Trump said late Saturday that the FBI “missed all of the many signals” sent by the suspect and argued that agents are “spending too much time trying to prove Russian collusion with the Trump campaign.”

The FBI received a tip last month that the man now charged in the school shooting had a “desire to kill” and access to guns and could be plotting an attack. But the agency said Friday that agents failed to investigate.

___

Lemire contributed from Paradise Island, Bahamas.

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Alleged pain pill “bully” faces felony charges in Wyoming

February 19, 2018 - 9:15am

WORLAND, Wyo. — A northern Wyoming man is facing 14 felony blackmail and drug charges after authorities say he badgered and bullied neighbors into giving him their pain medications over the course of a year.

The Northern Wyoming Daily news reports that Michael Scott Claycomb could face up to 20 years in prison each on the most serious drug delivery charges.

Charging documents say authorities were contacted by the manager of the apartment building where Claycomb lived after several residents said he’d bullied and threatened them for their Oxycodone pills.

Claycomb reportedly told a judge during an initial appearance Thursday that he was on disability for a back injury.

The 60-year-old defendant was being held Saturday at the Washakie County Jail on a $50,000 bond. It was unknown if he’d retained an attorney.



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Legal bill hits $700,000 in fight over Ten Commandments monument in rural New Mexico

February 19, 2018 - 9:06am

FARMINGTON, N.M.  — A northwest New Mexico community is considering using online fundraising to pay the $700,000 it owes from a lawsuit that stemmed from a dispute over a Ten Commandments monument that was formerly located outside of Bloomfield City Hall.

The U.S. Supreme Court in 2017 sided with a lower court that ordered the monument’s removal, saying it violated the U.S. Constitution and represented a government endorsement of religion, the Farmington Daily Times reported .

The city of Bloomfield must now pay the legal fees for the American Civil Liberties Union, which filed the complaint in 2012 on behalf of two Bloomfield residents, Janie Felix and Buford Coone.

Bloomfield has until June 30, 2021, to pay the $700,000 it owes for the American Civil Liberties Union’s legal fees, City Manager Eric Strahl said.

If the city is unable to raise money through donations to pay the $700,000, it will have to pay the sum out of its general fund, Strahl said.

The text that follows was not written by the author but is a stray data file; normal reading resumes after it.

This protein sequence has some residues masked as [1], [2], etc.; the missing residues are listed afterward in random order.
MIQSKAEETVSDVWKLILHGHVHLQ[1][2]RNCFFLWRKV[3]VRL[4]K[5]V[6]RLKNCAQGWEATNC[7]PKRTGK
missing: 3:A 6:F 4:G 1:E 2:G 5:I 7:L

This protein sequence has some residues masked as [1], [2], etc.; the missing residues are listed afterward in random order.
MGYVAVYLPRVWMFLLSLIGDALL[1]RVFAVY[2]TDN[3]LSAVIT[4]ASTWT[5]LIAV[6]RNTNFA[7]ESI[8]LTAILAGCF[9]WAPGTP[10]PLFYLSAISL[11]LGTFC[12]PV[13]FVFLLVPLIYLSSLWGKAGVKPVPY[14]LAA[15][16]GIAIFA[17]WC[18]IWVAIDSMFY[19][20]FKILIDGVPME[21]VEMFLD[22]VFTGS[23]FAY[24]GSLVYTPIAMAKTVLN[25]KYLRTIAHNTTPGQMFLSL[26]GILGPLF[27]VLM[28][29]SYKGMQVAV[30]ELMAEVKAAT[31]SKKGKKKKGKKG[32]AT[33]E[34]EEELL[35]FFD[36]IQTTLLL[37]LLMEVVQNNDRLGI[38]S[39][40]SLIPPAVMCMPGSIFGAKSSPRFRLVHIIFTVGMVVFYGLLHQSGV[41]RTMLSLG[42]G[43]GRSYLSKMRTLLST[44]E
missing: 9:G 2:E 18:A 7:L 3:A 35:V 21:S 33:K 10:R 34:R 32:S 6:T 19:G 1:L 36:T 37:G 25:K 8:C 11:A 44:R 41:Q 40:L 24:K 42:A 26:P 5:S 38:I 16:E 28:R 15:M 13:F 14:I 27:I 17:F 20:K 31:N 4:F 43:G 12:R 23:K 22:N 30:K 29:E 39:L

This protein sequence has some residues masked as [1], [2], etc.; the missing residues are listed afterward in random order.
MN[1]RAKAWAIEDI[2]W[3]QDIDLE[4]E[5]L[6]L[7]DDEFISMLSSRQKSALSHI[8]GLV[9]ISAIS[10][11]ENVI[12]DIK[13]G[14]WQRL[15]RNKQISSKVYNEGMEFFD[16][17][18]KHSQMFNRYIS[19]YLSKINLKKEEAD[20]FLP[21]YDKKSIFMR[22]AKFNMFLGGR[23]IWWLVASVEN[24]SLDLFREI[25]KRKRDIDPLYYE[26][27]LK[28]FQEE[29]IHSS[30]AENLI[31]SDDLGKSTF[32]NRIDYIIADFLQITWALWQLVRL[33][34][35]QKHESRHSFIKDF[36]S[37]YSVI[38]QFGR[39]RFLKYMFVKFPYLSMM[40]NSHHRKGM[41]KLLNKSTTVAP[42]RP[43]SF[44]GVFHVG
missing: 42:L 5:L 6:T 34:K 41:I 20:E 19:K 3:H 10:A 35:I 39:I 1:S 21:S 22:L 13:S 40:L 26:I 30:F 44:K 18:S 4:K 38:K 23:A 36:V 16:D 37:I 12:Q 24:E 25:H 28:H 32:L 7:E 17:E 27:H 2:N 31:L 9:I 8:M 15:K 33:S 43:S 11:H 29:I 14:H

The monument was installed in front of City Hall in 2011. Shortly afterward, Felix and Coone sued the city alleging it violated their constitutional rights and represented a government endorsement of religion.

The city maintained that the monument was placed in front of City Hall by a local group that is not connected to the city.

The city petitioned the U.S. Supreme Court to hear the case, but the high court declined the case.

The city asked the organization that owned the monument to move it off city property. It has since been relocated to property owned by a Baptist church.



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San Diego man allegedly zip-tied his girlfriend, tried to strangle her in Vail lodge

February 19, 2018 - 8:20am
Vail Police, suppliedMartin Ian Goodman, 54, from San Diego, Calif., is booked on charges of attempted first-degree murder and assault. Police say he zip-tied his girlfriend’s hands behind her back in a Vail lodge, tried to strangle her and hit her several times.

VAIL — A California man is accused of trying to strangle his girlfriend to death after he tied her hands behind her back with police-style flex-cuff zip ties.

Martin Ian Goodman, 54, from San Diego, Calif., is booked on charges of attempted first-degree murder and assault.

Just before midnight Friday, Feb. 16, Vail Police officers were called to The Lodge at Vail in Vail Village where they were met by the woman, who had been found moments before by hotel staffers with her hands zip-tied behind her back.

She told officers that Goodman, her boyfriend, had done it to her. She claimed he tried to strangle her with his hands and struck her numerous times.

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Hotel security found the woman when other hotel guests called about noise and shouting coming from her room. Those hotel security staffers found her in her bedroom.

Read the full story at VailDaily.com.

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Aspen hatchet man arrested at Intercept Lot again

February 19, 2018 - 8:17am

For the second time in a year and a half, a local transient was arrested Friday for brandishing a hatchet at fellow residents of the Intercept Lot, according to court documents and statements in court Monday, Feb. 12.

Justin Schaaf, 35, was charged with felony menacing after two other men who live in their vehicles at the park-and-ride lot at Brush Creek Road and Colorado 82 called 911 to report that he was “waving a hatchet around,” according to an affidavit filed in Pitkin County District Court.

Both men, however, showed up Monday at Schaaf’s advisement hearing in District Court and said Schaaf was a good friend of theirs and they didn’t want to press charges against him. One told Magistrate Judge Susan Ryan that Schaaf had been “under an extreme amount of stress” lately and that they’d never had problems before.